In this article, we explore how to create an effective return-to-work strategy by reassessing an organization's approach to people, places and policies.

Just as the nation has settled into a new remote work routine, it's time to face a new challenge: developing a return-to-work strategy that allows organizations to safely resume onsite operations.

Some organizations are bringing employees in on reduced or alternating schedules, while others plan to have more than half of their staff be in the office. But no matter how many employees an organization plans to welcome back over the next few months, safety must come first.

"Organizations must develop an infectious disease preparedness and response plan, educate their workforce and establish a communication plan," says Ellen Feeney, VP, Legal Counsel at ADP. "Employers need to stay flexible but compliant, carefully following updated policies and practices such as OSHA, CDC, EEOC, executive orders, state and local public health authorities as well as industry-specific guidelines to stay in accordance with state and federal laws."

Organizations with the most effective return-to-work strategies are taking a proactive approach to letting their workers know what to expect and providing as much advance notice as practicable. This helps employees make plans and feel confident that their workspaces are safe and secure. Organizations should continue to communicate as they review and update relevant policies and procedures.

Foundation #1: Returning-to-Work Strategy for People

What should organizations be thinking about when preparing to bring employees back to the office? Helena Almeida, Senior Counsel at ADP, says the most critical step is communicating with employees. Almeida highlights three phases of communication that should be a part of every organization's return-to-work strategy:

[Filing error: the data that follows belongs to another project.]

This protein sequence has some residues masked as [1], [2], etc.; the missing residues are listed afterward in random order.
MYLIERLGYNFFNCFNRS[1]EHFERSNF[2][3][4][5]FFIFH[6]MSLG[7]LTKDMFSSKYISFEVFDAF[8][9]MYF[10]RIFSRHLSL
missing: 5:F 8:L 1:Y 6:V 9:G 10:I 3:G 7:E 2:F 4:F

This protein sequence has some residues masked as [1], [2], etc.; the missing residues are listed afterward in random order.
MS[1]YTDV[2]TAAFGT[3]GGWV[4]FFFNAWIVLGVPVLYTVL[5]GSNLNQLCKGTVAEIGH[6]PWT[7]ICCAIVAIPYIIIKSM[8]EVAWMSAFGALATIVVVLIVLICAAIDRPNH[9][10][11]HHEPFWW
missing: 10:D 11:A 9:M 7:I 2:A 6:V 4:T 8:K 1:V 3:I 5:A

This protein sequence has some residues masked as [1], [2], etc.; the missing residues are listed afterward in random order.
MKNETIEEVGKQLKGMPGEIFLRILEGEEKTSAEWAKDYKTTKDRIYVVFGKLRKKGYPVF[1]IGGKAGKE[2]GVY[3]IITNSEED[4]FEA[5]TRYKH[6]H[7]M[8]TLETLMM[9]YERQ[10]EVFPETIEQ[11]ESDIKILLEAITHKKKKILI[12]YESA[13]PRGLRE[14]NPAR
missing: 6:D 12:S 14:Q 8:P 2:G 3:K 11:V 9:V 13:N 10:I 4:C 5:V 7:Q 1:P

• Set the tone before your employees return.

Announce your workplace safety plan in advance. Share details about any changes in shifts, hours, wages or policies and emphasize the importance of compliance.

"Employees need to understand how the precautions you're taking will affect them," Almeida says. "For example, if you will be screening employees, inform them of this prior to their return."

  • Ensure a smooth first week back.

Make additional sources of support available to your employees and be prepared to respond to concerns and modify your plan if necessary. Larger organizations should consider having someone onsite to train employees so employees know how to practice social distancing in different situations.

  • Communicate successes and challenges.

Don't let your efforts to maintain a safe work environment fade away as time goes on. Commit to continuing to monitor compliance and keeping employees informed of any additional changes to protocols.

Within these three steps, businesses should make policy decisions based on objective, factual information. Following CDC guidelines and recommendations is a good start, but the Americans with Disabilities Act (ADA) and other laws governing the workplace still apply.

The ADA prohibits covered employers from excluding individuals with disabilities from the workplace for health or safety reasons unless they pose a "direct threat," and on April 23, the U.S. Equal Employment Opportunity Commission (EEOC) announced that COVID-19 represents a "direct threat" to the workplace and that accurate and reliable testing is permitted during the pandemic.

To prevent disparate impact and perceived discriminatory practices, employers should be careful not to base decisions on protected characteristics like age, race, disability, or pregnancy. Nor should employers factor employment decisions on assumptions about an employee's high-risk status or caregiver obligations. Rather, employers should comply with their obligations under the ADA by engaging in the interactive process and considering reasonable accommodations.

Foundation #2: Returning-to-Work Strategy for Places and Physical Spaces